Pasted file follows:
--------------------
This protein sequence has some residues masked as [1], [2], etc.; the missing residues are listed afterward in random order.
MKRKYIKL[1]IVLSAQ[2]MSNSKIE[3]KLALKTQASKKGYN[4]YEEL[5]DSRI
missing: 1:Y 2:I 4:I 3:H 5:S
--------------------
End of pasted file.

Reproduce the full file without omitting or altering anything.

This protein sequence has some residues masked as [1], [2], etc.; the missing residues are listed afterward in random order.
MKRKYIKL[1]IVLSAQ[2]MSNSKIE[3]KLALKTQASKKGYN[4]YEEL[5]DSRI
missing: 1:Y 2:I 4:I 3:H 5:S